Snapshot is a read-concern relating to read-your-own-writes and causal consistency. Causal consistency describes a relationship between operations where one causes the other: A read operation returning the value of filed count right after a write operation setting count = 123 expects the count to be 123. The write preceding the read caused the mutation and the reader expects the write to be “the one caused by the preceding operation”. An implied order is what this is about. As mentioned before, one of the underpinnings of transactions is a global timestamp, allowing a strict order of operations. Within a causally consistent session, pure read operations following a write is guaranteed to see the results of that write. It may seem trivial - desirable certainly - but keep in mind that other concurrent writes may occur during your sequence which may affect the state of a document. Causal consistency assures that the state of a read document following a write is seen as that writer’s result.

In the diagram below, a session with causal consistency ensures the reader sees the results of its preceding write. A session with no causal consistency does not ensure that, and depending may result in Client One reading a document modified by Client Two rather than the result of Client One’s own write.

With and without causal relationship

The default for creating a session is to create it with causal consistency. The code below creates a session with the default value or explicit option. Either of these result in the same.

// setting CausalConsistency explicitly
using (var session = client.StartSession(new ClientSessionOptions { CausalConsistency = true }))
{ ...
// setting CausalConsistency implicitly
using (var session = client.StartSession())
{ ...

Now we can state this: A transaction in a causally consistent session with a read-concern of “snapshot” and write-concern of “majority” containing reads, will view documents committed to a majority of the nodes. This guarantee level extends to reads within the transaction such that not only will the transaction writes succeed if majority acknowledged, but the reads within the transactions will also only rely on majority committed documents according to the snapshots time. This shuts down the concern of having a transaction rely on document state which might be rolled back because once majority-committed, it won’t be rolled back. This provides a consistent view since the causal consistency kicks in and guarantees that.

Code it Up

The theory above gives us the background necessary to understand what’s going on. The code below implements a multi-document transaction touching 3 documents across 3 different collections.

The scenario is that we have some Tool which can be borrowed by some Person and is then logged in the LendingLedger. We start by creating a new session. We then perform the sequence of operations inside the transaction:

  1. Mark the tool as held by the person.
  2. Check that the tool was indeed found and marked.
  3. If the tool is not found to be un-held, or if not found at all or update failed we’ll throw an exception, which is then caught and aborts the transaction.
  4. Add a ledger entry detailing the tool, person, and time the tool was lent out.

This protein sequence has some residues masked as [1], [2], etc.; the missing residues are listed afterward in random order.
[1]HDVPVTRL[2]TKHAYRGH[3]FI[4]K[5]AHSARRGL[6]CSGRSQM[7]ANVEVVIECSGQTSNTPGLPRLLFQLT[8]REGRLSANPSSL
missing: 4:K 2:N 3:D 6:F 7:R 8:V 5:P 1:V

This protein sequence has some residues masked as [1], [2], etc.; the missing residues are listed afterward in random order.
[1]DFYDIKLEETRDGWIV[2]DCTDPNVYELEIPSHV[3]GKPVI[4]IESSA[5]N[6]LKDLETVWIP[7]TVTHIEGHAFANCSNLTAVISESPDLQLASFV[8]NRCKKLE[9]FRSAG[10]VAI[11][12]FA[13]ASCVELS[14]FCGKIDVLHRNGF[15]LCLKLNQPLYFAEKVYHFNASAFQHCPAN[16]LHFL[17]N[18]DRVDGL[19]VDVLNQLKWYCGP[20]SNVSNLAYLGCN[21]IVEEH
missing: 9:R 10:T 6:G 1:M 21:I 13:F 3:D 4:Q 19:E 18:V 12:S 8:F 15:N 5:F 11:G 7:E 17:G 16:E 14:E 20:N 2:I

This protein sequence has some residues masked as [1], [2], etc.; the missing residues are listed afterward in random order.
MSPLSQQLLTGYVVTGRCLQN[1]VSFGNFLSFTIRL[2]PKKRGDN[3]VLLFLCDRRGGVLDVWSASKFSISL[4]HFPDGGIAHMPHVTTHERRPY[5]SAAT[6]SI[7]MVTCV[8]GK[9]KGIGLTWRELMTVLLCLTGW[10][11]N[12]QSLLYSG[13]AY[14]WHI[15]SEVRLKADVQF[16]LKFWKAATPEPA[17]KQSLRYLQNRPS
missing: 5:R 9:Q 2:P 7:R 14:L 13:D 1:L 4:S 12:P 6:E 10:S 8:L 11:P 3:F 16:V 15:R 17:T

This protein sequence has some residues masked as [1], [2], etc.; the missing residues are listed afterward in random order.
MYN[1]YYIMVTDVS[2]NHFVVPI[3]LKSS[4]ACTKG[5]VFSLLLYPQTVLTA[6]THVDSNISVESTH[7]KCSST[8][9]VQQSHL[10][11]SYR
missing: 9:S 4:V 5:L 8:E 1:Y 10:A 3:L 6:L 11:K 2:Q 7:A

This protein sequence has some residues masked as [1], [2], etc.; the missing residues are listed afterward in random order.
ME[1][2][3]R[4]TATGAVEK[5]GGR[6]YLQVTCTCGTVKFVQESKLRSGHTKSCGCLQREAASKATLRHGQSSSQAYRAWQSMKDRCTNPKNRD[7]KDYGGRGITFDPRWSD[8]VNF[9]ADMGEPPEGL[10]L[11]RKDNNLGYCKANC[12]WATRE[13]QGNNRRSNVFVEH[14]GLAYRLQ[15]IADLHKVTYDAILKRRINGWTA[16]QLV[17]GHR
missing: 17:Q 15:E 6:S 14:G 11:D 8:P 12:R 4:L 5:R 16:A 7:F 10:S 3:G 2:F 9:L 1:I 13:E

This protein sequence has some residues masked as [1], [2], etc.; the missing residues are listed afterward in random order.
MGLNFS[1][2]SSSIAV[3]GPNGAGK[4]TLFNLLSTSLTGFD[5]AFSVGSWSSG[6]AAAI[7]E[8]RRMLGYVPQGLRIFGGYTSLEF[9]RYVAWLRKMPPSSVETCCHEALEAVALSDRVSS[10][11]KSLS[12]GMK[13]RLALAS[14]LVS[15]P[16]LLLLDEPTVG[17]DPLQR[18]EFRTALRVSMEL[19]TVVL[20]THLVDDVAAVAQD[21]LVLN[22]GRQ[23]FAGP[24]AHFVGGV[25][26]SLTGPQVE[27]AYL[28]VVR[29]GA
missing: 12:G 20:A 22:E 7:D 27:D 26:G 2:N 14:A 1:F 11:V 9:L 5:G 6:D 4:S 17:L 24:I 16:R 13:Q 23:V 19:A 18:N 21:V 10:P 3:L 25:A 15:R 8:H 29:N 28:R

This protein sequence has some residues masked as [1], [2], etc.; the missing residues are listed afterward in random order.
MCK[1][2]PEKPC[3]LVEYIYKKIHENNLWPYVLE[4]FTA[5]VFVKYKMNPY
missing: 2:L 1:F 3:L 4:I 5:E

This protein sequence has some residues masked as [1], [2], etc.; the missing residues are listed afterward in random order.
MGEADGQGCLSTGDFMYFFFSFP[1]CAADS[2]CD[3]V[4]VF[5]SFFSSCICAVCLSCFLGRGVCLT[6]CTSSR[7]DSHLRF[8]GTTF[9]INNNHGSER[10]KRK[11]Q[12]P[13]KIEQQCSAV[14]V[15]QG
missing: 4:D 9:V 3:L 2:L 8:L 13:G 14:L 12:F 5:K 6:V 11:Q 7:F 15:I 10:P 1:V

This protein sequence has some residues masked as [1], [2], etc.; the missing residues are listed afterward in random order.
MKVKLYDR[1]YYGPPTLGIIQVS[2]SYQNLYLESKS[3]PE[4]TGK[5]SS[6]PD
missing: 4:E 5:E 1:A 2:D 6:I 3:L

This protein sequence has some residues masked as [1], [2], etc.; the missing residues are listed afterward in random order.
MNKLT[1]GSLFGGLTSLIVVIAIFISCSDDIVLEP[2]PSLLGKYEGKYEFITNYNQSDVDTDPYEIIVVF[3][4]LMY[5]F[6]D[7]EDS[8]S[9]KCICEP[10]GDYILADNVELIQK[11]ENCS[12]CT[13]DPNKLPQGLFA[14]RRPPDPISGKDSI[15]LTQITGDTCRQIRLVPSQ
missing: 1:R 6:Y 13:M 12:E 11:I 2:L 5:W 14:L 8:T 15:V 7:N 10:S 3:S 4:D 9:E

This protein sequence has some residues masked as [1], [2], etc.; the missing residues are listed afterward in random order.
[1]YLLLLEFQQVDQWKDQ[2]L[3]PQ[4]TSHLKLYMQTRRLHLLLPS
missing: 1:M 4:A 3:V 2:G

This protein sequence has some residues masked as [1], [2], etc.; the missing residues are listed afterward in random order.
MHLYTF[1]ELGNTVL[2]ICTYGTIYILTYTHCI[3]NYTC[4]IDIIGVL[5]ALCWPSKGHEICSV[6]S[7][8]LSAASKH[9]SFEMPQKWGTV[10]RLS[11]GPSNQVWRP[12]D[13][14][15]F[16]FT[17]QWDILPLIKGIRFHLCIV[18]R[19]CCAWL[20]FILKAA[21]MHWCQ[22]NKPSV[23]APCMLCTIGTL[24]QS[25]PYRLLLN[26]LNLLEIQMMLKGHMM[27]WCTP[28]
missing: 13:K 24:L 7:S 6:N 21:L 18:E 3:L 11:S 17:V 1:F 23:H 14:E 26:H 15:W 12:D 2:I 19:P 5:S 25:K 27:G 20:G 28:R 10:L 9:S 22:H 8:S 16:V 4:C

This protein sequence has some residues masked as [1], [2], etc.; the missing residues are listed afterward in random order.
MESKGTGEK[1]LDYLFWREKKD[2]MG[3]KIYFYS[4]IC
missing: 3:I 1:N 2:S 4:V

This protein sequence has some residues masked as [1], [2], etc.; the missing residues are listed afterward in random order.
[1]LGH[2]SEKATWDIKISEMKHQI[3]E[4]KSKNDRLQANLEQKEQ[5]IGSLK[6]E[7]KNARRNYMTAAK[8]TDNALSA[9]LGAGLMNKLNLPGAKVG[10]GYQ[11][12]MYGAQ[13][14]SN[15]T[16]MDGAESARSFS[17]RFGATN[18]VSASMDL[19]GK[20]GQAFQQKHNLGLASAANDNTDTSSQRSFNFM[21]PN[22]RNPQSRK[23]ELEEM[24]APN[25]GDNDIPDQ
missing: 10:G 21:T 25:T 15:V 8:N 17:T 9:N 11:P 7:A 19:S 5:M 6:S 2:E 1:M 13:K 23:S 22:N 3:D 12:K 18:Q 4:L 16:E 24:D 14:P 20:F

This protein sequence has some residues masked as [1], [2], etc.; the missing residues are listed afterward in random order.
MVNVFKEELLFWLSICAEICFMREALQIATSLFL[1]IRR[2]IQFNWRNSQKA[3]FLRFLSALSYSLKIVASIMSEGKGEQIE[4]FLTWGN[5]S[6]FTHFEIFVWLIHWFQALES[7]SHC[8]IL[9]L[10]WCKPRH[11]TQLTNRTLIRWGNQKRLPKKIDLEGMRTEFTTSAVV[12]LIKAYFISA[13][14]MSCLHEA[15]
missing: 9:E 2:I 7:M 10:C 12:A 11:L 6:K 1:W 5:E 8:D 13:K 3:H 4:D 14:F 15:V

5. Increase the number of tools the person has by 1.

Under the cover of a transaction, performing this sequence gives us assurance that all three entities would be manipulated to satisfaction, or rolled back completely. Further - other concurrent operations in parallel would not interfere with the operations happening inside this transaction.

For a more complete demonstration please see my GitHub repo.

using (var session = client.StartSession(new ClientSessionOptions { CausalConsistency = true }))
session.StartTransaction(new TransactionOptions(
readConcern: ReadConcern.Snapshot,
writeConcern: WriteConcern.WMajority));
var personCollection = db.GetCollection<Person>(nameof(Person));
var toolCollection = db.GetCollection<Tool>(nameof(Tool));
var lendLogCollection = db.GetCollection<LendingLedger>(nameof(LendingLedger));
var holdTool = toolCollection.UpdateOne(session,
Builders<Tool>.Filter.Eq(t => t.Id, toolId) & Builders<Tool>.Filter.Eq(t => t.HeldBy, null),
Builders<Tool>.Update.Set(t => t.HeldBy, personId));
if (holdTool.ModifiedCount != 1)
throw new InvalidOperationException($"Failed updating hold on tool {toolId}. It might be held or non-existent");
lendLogCollection.InsertOne(session, new LendingLedger
ToolId = toolId,
PersonId = personId,
CheckOutTime = DateTime.UtcNow
var toolCount = personCollection.UpdateOne(
Builders<Person>.Filter.Eq(p => p.Id, personId),
Builders<Person>.Update.Inc(p => p.ToolCount, 1)
if (toolCount.ModifiedCount != 1)
throw new InvalidOperationException($"Failed updating tool count on person {personId}");
catch (Exception exception)
Logger.Error($"Caught exception during transaction, aborting: {exception.Message}.");


Transactions have been long awaited by some for quite a while. Others see transactions as a performance and scalability hindrances, placing an undue burden on the core engine. There are performance implications to transactions. Measuring those is tricky because the effect depends on concurrency, velocity, and size of data. Transactions also introduce more controls on timing, with defaults favoring quick transactions and opting to abort rather than consume precious resources. How much overhead will a transaction introduce? I don’t know - better measure it. The documentation currently states only a vague warning: